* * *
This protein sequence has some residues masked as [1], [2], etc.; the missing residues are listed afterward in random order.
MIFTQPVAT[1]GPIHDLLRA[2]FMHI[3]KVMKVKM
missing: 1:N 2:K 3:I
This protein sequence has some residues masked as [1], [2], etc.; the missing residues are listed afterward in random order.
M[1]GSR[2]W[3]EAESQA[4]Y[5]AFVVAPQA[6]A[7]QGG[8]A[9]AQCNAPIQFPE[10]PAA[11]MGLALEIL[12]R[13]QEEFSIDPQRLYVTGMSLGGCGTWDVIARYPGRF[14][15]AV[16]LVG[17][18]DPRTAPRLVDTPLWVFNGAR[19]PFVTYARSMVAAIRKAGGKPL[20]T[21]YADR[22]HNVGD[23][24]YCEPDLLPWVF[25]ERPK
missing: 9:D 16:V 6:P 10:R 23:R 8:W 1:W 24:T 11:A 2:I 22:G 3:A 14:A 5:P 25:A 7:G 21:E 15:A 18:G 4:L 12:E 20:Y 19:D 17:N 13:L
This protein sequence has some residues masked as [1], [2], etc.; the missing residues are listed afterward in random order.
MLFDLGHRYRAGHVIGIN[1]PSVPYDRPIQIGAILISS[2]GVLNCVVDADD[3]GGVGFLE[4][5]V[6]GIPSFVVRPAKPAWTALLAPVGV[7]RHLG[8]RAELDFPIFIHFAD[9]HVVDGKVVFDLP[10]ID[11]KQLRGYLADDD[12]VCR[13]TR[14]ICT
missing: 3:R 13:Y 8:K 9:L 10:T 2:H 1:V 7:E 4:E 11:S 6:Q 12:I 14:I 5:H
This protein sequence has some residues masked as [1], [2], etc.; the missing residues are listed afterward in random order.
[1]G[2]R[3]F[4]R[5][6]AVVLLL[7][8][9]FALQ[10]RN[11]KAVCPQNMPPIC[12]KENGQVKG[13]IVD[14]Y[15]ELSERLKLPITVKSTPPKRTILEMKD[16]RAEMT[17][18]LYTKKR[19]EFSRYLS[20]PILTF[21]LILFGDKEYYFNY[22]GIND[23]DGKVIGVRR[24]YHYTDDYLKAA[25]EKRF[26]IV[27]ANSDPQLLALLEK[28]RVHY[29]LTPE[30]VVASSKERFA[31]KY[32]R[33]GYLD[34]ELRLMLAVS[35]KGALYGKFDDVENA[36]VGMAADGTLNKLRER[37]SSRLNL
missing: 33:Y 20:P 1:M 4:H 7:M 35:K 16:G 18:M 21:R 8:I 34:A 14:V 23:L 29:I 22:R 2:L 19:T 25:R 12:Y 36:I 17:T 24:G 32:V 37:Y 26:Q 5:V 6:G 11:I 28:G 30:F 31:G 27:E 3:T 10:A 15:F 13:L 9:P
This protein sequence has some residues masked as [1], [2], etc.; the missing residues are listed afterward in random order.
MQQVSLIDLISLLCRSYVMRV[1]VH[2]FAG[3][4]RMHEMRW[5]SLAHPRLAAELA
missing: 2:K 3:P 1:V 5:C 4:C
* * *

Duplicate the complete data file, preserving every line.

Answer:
This protein sequence has some residues masked as [1], [2], etc.; the missing residues are listed afterward in random order.
MIFTQPVAT[1]GPIHDLLRA[2]FMHI[3]KVMKVKM
missing: 1:N 2:K 3:I
This protein sequence has some residues masked as [1], [2], etc.; the missing residues are listed afterward in random order.
M[1]GSR[2]W[3]EAESQA[4]Y[5]AFVVAPQA[6]A[7]QGG[8]A[9]AQCNAPIQFPE[10]PAA[11]MGLALEIL[12]R[13]QEEFSIDPQRLYVTGMSLGGCGTWDVIARYPGRF[14][15]AV[16]LVG[17][18]DPRTAPRLVDTPLWVFNGAR[19]PFVTYARSMVAAIRKAGGKPL[20]T[21]YADR[22]HNVGD[23][24]YCEPDLLPWVF[25]ERPK
missing: 9:D 16:V 6:P 10:R 23:R 8:W 1:W 24:T 11:A 2:I 22:G 3:A 14:A 5:P 25:A 7:G 21:E 15:A 18:G 4:L 12:E 20:Y 19:D 17:N 13:L
This protein sequence has some residues masked as [1], [2], etc.; the missing residues are listed afterward in random order.
MLFDLGHRYRAGHVIGIN[1]PSVPYDRPIQIGAILISS[2]GVLNCVVDADD[3]GGVGFLE[4][5]V[6]GIPSFVVRPAKPAWTALLAPVGV[7]RHLG[8]RAELDFPIFIHFAD[9]HVVDGKVVFDLP[10]ID[11]KQLRGYLADDD[12]VCR[13]TR[14]ICT
missing: 3:R 13:Y 8:K 9:L 10:T 2:H 1:V 7:E 4:E 11:S 6:Q 12:I 14:I 5:H
This protein sequence has some residues masked as [1], [2], etc.; the missing residues are listed afterward in random order.
[1]G[2]R[3]F[4]R[5][6]AVVLLL[7][8][9]FALQ[10]RN[11]KAVCPQNMPPIC[12]KENGQVKG[13]IVD[14]Y[15]ELSERLKLPITVKSTPPKRTILEMKD[16]RAEMT[17][18]LYTKKR[19]EFSRYLS[20]PILTF[21]LILFGDKEYYFNY[22]GIND[23]DGKVIGVRR[24]YHYTDDYLKAA[25]EKRF[26]IV[27]ANSDPQLLALLEK[28]RVHY[29]LTPE[30]VVASSKERFA[31]KY[32]R[33]GYLD[34]ELRLMLAVS[35]KGALYGKFDDVENA[36]VGMAADGTLNKLRER[37]SSRLNL
missing: 33:Y 20:P 1:M 4:H 7:M 35:K 16:G 18:M 21:R 8:I 34:A 14:V 23:L 29:I 22:R 2:L 19:T 25:R 12:Y 36:I 17:T 24:G 32:V 37:Y 26:Q 5:V 6:G 11:I 28:G 30:F 31:G 27:E 3:T 10:A 15:F 13:L 9:P
This protein sequence has some residues masked as [1], [2], etc.; the missing residues are listed afterward in random order.
MQQVSLIDLISLLCRSYVMRV[1]VH[2]FAG[3][4]RMHEMRW[5]SLAHPRLAAELA
missing: 2:K 3:P 1:V 5:C 4:C